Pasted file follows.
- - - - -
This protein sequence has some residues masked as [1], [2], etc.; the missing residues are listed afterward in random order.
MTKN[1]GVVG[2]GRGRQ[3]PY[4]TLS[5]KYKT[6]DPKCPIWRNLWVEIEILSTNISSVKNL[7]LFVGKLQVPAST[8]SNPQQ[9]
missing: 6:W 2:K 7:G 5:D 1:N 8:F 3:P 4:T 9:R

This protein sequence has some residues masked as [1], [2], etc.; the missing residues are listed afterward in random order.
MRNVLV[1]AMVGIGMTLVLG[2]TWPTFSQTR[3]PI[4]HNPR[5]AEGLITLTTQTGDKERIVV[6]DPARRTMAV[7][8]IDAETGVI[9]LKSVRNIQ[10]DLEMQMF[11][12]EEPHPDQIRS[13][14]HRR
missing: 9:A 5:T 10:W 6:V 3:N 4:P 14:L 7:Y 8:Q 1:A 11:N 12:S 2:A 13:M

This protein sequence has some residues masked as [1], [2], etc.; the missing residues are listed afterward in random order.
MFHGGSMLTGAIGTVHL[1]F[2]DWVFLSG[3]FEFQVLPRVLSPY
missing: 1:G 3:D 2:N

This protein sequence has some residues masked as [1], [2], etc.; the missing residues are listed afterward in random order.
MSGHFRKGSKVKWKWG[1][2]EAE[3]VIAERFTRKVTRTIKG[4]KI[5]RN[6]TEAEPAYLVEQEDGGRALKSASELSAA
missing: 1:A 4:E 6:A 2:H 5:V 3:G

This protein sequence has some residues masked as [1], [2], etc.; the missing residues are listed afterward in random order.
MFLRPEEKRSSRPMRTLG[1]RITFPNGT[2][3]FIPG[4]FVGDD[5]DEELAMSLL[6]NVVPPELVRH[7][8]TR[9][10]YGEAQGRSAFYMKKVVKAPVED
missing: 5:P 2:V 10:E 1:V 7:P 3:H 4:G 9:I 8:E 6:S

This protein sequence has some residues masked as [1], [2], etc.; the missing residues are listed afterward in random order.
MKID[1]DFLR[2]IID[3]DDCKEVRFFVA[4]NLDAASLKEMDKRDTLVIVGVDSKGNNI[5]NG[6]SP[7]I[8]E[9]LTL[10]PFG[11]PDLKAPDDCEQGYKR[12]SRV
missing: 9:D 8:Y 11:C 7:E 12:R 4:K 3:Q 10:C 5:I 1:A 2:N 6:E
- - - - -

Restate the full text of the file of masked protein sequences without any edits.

This protein sequence has some residues masked as [1], [2], etc.; the missing residues are listed afterward in random order.
MTKN[1]GVVG[2]GRGRQ[3]PY[4]TLS[5]KYKT[6]DPKCPIWRNLWVEIEILSTNISSVKNL[7]LFVGKLQVPAST[8]SNPQQ[9]
missing: 6:W 2:K 7:G 5:D 1:N 8:F 3:P 4:T 9:R

This protein sequence has some residues masked as [1], [2], etc.; the missing residues are listed afterward in random order.
MRNVLV[1]AMVGIGMTLVLG[2]TWPTFSQTR[3]PI[4]HNPR[5]AEGLITLTTQTGDKERIVV[6]DPARRTMAV[7][8]IDAETGVI[9]LKSVRNIQ[10]DLEMQMF[11][12]EEPHPDQIRS[13][14]HRR
missing: 9:A 5:T 10:W 6:V 3:N 4:P 14:L 7:Y 8:Q 1:A 11:N 12:S 2:A 13:M

This protein sequence has some residues masked as [1], [2], etc.; the missing residues are listed afterward in random order.
MFHGGSMLTGAIGTVHL[1]F[2]DWVFLSG[3]FEFQVLPRVLSPY
missing: 1:G 3:D 2:N

This protein sequence has some residues masked as [1], [2], etc.; the missing residues are listed afterward in random order.
MSGHFRKGSKVKWKWG[1][2]EAE[3]VIAERFTRKVTRTIKG[4]KI[5]RN[6]TEAEPAYLVEQEDGGRALKSASELSAA
missing: 1:A 4:E 6:A 2:H 5:V 3:G

This protein sequence has some residues masked as [1], [2], etc.; the missing residues are listed afterward in random order.
MFLRPEEKRSSRPMRTLG[1]RITFPNGT[2][3]FIPG[4]FVGDD[5]DEELAMSLL[6]NVVPPELVRH[7][8]TR[9][10]YGEAQGRSAFYMKKVVKAPVED
missing: 5:P 2:V 10:E 1:V 7:P 3:H 4:G 9:I 8:E 6:S

This protein sequence has some residues masked as [1], [2], etc.; the missing residues are listed afterward in random order.
MKID[1]DFLR[2]IID[3]DDCKEVRFFVA[4]NLDAASLKEMDKRDTLVIVGVDSKGNNI[5]NG[6]SP[7]I[8]E[9]LTL[10]PFG[11]PDLKAPDDCEQGYKR[12]SRV
missing: 9:D 8:Y 11:C 7:E 12:R 4:K 3:Q 10:C 5:I 1:A 2:N 6:E